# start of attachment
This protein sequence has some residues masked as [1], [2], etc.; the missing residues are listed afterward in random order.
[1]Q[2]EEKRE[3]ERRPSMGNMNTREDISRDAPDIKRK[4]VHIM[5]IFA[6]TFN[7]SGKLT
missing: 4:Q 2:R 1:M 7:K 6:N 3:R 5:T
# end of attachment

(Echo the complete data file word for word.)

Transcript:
This protein sequence has some residues masked as [1], [2], etc.; the missing residues are listed afterward in random order.
[1]Q[2]EEKRE[3]ERRPSMGNMNTREDISRDAPDIKRK[4]VHIM[5]IFA[6]TFN[7]SGKLT
missing: 4:Q 2:R 1:M 7:K 6:N 3:R 5:T